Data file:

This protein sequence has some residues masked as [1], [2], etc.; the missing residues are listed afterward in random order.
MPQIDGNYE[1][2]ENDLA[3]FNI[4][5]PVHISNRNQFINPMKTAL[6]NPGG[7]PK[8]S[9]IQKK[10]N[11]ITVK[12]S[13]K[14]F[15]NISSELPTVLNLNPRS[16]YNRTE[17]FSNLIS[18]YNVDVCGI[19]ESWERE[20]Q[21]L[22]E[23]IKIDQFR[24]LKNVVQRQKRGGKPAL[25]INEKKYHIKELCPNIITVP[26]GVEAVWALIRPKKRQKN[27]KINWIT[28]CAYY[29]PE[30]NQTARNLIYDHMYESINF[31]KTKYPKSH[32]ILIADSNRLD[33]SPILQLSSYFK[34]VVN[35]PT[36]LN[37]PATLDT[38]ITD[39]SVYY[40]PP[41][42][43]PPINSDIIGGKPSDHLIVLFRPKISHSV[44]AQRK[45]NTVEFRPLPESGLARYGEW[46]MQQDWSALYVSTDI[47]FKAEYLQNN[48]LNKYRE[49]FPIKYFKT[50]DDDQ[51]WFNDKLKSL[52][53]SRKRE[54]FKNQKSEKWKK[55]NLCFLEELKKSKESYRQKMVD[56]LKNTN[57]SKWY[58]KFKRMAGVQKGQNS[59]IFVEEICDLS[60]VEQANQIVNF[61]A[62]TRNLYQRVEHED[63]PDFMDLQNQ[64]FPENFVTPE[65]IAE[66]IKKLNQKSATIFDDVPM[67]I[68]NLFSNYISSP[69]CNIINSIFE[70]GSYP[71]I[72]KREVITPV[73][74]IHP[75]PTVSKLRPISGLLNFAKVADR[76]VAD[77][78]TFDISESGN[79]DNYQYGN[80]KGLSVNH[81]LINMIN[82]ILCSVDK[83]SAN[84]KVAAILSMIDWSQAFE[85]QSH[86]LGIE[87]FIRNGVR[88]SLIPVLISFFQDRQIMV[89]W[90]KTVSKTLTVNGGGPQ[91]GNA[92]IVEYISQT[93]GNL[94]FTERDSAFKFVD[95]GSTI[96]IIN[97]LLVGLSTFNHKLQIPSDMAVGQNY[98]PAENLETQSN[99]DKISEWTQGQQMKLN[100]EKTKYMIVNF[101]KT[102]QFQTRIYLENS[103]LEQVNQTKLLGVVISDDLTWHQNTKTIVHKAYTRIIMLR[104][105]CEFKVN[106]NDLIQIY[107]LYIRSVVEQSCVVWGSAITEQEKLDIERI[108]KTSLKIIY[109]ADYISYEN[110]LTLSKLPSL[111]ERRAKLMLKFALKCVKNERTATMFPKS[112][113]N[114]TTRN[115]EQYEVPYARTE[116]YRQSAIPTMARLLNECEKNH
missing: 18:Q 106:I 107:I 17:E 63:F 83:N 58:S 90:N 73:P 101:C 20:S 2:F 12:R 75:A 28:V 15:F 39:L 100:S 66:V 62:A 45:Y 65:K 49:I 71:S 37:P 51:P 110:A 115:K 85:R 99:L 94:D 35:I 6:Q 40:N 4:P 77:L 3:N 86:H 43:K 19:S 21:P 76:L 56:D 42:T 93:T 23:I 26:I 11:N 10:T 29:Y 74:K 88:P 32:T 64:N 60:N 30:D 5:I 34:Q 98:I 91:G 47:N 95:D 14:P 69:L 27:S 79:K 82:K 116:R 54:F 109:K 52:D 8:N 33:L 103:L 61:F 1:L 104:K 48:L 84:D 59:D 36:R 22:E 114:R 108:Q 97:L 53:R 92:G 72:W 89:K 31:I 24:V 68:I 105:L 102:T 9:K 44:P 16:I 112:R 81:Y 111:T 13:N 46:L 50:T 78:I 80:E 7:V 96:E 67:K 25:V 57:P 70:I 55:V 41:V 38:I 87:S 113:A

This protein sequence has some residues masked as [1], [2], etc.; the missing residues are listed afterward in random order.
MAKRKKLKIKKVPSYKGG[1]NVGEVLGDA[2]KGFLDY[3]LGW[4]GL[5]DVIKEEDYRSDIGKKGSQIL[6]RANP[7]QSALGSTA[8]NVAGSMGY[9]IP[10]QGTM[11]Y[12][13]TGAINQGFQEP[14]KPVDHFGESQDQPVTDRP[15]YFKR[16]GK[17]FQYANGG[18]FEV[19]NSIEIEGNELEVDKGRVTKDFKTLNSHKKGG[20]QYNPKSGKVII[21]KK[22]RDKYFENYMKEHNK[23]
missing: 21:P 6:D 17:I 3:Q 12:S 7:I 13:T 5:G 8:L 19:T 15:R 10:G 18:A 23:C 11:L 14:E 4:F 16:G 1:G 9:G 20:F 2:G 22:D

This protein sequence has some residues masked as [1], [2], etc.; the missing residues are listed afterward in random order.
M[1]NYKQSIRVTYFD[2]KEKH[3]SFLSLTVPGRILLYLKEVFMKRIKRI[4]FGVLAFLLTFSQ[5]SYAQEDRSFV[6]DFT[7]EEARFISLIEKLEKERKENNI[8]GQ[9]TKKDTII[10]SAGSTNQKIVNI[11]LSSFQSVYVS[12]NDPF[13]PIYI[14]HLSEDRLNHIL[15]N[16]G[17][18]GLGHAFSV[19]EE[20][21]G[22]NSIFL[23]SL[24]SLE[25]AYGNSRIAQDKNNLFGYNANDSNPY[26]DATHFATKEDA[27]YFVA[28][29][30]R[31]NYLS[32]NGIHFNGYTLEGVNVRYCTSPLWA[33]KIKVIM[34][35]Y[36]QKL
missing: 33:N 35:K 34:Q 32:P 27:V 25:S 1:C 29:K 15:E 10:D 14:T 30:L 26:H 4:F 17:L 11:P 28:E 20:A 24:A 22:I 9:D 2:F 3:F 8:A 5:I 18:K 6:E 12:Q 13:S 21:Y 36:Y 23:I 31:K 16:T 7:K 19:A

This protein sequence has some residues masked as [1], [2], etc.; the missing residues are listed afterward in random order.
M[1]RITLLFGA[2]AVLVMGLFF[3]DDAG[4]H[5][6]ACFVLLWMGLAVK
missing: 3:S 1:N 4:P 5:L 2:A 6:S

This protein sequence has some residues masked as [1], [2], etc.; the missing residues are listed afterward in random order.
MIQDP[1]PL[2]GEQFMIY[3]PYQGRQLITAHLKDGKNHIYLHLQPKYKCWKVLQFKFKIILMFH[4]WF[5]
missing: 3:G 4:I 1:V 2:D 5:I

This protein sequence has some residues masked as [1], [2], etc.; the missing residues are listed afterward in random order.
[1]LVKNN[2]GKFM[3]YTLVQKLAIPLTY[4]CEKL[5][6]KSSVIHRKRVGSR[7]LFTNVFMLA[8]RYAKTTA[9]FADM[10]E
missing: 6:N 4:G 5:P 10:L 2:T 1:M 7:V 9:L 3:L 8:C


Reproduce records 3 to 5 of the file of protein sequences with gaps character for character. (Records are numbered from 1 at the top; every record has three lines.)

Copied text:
This protein sequence has some residues masked as [1], [2], etc.; the missing residues are listed afterward in random order.
M[1]NYKQSIRVTYFD[2]KEKH[3]SFLSLTVPGRILLYLKEVFMKRIKRI[4]FGVLAFLLTFSQ[5]SYAQEDRSFV[6]DFT[7]EEARFISLIEKLEKERKENNI[8]GQ[9]TKKDTII[10]SAGSTNQKIVNI[11]LSSFQSVYVS[12]NDPF[13]PIYI[14]HLSEDRLNHIL[15]N[16]G[17][18]GLGHAFSV[19]EE[20][21]G[22]NSIFL[23]SL[24]SLE[25]AYGNSRIAQDKNNLFGYNANDSNPY[26]DATHFATKEDA[27]YFVA[28][29][30]R[31]NYLS[32]NGIHFNGYTLEGVNVRYCTSPLWA[33]KIKVIM[34][35]Y[36]QKL
missing: 33:N 35:K 34:Q 32:P 27:V 25:S 1:C 29:K 15:E 10:D 14:T 30:L 26:H 4:F 17:L 11:P 28:E 20:A 24:A 22:I 9:D 2:F 3:F 8:A 5:I 18:K 6:E 12:Q 13:S 21:Y 36:Y 23:I 31:K 16:T 7:K 19:A

This protein sequence has some residues masked as [1], [2], etc.; the missing residues are listed afterward in random order.
M[1]RITLLFGA[2]AVLVMGLFF[3]DDAG[4]H[5][6]ACFVLLWMGLAVK
missing: 3:S 1:N 4:P 5:L 2:A 6:S

This protein sequence has some residues masked as [1], [2], etc.; the missing residues are listed afterward in random order.
MIQDP[1]PL[2]GEQFMIY[3]PYQGRQLITAHLKDGKNHIYLHLQPKYKCWKVLQFKFKIILMFH[4]WF[5]
missing: 3:G 4:I 1:V 2:D 5:I